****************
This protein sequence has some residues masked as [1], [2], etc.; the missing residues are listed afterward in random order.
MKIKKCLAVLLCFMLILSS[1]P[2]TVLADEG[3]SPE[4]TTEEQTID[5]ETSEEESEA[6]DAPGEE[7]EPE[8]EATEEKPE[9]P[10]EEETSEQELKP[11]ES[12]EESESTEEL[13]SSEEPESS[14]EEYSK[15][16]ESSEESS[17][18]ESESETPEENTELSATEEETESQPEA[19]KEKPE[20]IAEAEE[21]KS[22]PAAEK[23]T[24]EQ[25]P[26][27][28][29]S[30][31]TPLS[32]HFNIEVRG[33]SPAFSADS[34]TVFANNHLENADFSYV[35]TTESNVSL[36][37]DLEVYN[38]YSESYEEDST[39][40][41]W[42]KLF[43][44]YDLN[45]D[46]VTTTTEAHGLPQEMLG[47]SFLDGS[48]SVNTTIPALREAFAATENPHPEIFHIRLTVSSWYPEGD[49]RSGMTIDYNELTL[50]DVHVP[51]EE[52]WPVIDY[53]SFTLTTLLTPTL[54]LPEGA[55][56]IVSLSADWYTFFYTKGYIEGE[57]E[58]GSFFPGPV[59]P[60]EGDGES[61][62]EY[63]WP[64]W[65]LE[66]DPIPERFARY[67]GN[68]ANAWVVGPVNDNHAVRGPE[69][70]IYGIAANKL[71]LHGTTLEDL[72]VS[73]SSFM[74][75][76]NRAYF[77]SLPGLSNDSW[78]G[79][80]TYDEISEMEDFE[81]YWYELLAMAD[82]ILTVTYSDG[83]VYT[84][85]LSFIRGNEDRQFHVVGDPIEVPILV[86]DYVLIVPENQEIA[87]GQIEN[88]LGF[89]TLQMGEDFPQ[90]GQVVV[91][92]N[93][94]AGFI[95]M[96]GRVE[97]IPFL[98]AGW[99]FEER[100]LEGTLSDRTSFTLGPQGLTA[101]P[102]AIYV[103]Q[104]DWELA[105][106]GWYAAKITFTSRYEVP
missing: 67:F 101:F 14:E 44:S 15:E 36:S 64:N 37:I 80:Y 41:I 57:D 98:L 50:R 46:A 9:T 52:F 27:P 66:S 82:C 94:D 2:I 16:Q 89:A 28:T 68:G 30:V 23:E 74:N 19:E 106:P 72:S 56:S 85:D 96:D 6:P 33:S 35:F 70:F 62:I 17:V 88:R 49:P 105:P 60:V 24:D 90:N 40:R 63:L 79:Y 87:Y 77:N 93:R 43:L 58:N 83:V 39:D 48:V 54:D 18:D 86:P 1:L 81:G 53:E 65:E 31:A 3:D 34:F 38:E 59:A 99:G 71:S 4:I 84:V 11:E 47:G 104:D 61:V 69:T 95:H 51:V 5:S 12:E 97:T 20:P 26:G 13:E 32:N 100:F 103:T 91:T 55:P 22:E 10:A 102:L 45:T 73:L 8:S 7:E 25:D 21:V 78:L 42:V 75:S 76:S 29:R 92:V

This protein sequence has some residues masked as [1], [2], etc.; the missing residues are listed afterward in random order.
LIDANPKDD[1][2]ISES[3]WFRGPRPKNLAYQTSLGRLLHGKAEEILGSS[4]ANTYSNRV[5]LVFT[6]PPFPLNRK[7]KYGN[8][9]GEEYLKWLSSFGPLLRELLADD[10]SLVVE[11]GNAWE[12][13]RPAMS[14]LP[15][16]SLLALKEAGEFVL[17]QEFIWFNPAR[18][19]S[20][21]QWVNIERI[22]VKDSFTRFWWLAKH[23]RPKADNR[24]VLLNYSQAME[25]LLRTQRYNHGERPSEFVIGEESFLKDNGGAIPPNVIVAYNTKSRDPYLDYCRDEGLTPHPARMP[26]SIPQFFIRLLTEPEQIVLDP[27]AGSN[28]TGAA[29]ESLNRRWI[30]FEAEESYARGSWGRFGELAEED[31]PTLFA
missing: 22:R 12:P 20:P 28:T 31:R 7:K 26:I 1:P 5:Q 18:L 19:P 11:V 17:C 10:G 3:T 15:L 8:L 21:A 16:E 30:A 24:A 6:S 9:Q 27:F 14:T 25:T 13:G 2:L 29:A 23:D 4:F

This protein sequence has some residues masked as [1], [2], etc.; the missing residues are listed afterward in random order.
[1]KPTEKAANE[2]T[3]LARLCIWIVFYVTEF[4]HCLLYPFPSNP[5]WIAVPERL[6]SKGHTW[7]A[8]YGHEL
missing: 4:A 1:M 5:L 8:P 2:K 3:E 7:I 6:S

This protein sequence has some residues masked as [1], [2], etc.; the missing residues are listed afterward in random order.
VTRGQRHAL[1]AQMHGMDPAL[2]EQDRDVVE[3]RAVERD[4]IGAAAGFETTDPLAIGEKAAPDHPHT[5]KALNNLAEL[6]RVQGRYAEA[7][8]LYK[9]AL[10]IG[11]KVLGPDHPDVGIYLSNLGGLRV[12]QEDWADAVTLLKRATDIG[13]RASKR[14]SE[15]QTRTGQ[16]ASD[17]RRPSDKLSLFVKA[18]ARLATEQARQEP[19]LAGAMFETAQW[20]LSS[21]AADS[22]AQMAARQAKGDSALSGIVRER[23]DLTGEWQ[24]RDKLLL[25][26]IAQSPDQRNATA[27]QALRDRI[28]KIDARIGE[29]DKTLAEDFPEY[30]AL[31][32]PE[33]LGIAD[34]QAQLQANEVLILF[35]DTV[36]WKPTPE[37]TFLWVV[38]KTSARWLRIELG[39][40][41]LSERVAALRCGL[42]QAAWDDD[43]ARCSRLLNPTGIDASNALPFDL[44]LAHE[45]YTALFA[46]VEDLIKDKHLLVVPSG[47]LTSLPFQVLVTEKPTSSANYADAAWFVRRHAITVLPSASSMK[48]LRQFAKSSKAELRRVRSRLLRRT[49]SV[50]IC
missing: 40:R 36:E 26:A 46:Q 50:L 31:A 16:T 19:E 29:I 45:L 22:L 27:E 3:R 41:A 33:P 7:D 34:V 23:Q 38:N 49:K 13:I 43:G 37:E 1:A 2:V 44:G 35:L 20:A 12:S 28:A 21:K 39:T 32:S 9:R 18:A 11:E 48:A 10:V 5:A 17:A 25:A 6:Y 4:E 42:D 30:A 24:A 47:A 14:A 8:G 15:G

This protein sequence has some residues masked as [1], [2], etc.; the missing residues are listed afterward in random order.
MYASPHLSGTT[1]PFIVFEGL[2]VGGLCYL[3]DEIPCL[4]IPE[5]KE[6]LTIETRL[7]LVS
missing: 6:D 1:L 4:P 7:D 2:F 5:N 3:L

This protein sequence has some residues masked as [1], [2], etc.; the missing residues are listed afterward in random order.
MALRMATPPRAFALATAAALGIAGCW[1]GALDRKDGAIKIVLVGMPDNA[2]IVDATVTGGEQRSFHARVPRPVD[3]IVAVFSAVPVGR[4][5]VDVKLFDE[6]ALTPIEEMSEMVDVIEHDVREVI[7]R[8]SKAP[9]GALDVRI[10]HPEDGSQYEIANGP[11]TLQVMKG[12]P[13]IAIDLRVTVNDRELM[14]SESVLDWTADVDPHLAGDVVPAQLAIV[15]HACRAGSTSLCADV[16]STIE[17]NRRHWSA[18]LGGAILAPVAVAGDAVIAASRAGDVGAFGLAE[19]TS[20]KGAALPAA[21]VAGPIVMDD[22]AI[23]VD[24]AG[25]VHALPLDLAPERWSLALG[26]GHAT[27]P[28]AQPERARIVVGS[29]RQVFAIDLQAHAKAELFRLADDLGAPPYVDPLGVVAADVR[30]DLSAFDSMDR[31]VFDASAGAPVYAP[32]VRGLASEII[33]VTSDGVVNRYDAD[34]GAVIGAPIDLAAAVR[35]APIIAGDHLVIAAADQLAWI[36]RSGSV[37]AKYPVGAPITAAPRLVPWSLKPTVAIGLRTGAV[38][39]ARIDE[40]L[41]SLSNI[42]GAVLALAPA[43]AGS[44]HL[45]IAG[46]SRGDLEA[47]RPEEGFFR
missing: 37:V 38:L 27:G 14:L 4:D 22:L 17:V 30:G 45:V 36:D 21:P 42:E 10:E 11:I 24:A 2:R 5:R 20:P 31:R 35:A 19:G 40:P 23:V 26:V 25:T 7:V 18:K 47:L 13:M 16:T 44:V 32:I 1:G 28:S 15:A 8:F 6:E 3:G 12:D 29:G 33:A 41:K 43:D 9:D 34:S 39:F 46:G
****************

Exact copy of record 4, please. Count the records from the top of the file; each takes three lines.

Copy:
This protein sequence has some residues masked as [1], [2], etc.; the missing residues are listed afterward in random order.
VTRGQRHAL[1]AQMHGMDPAL[2]EQDRDVVE[3]RAVERD[4]IGAAAGFETTDPLAIGEKAAPDHPHT[5]KALNNLAEL[6]RVQGRYAEA[7][8]LYK[9]AL[10]IG[11]KVLGPDHPDVGIYLSNLGGLRV[12]QEDWADAVTLLKRATDIG[13]RASKR[14]SE[15]QTRTGQ[16]ASD[17]RRPSDKLSLFVKA[18]ARLATEQARQEP[19]LAGAMFETAQW[20]LSS[21]AADS[22]AQMAARQAKGDSALSGIVRER[23]DLTGEWQ[24]RDKLLL[25][26]IAQSPDQRNATA[27]QALRDRI[28]KIDARIGE[29]DKTLAEDFPEY[30]AL[31][32]PE[33]LGIAD[34]QAQLQANEVLILF[35]DTV[36]WKPTPE[37]TFLWVV[38]KTSARWLRIELG[39][40][41]LSERVAALRCGL[42]QAAWDDD[43]ARCSRLLNPTGIDASNALPFDL[44]LAHE[45]YTALFA[46]VEDLIKDKHLLVVPSG[47]LTSLPFQVLVTEKPTSSANYADAAWFVRRHAITVLPSASSMK[48]LRQFAKSSKAELRRVRSRLLRRT[49]SV[50]IC
missing: 40:R 36:E 26:A 46:Q 50:L 31:A 16:T 19:E 29:I 45:L 22:L 27:E 3:R 41:A 33:P 7:D 34:V 23:Q 38:N 49:K 13:I 43:G 37:E 1:A 2:V 44:G 35:L 20:A 12:S 28:A 21:K 39:T 32:S 9:R 18:A 11:E 48:A 10:V 5:A 17:A 25:A 6:Y 4:E 42:D 30:A 24:A 47:A 14:A 8:G 15:G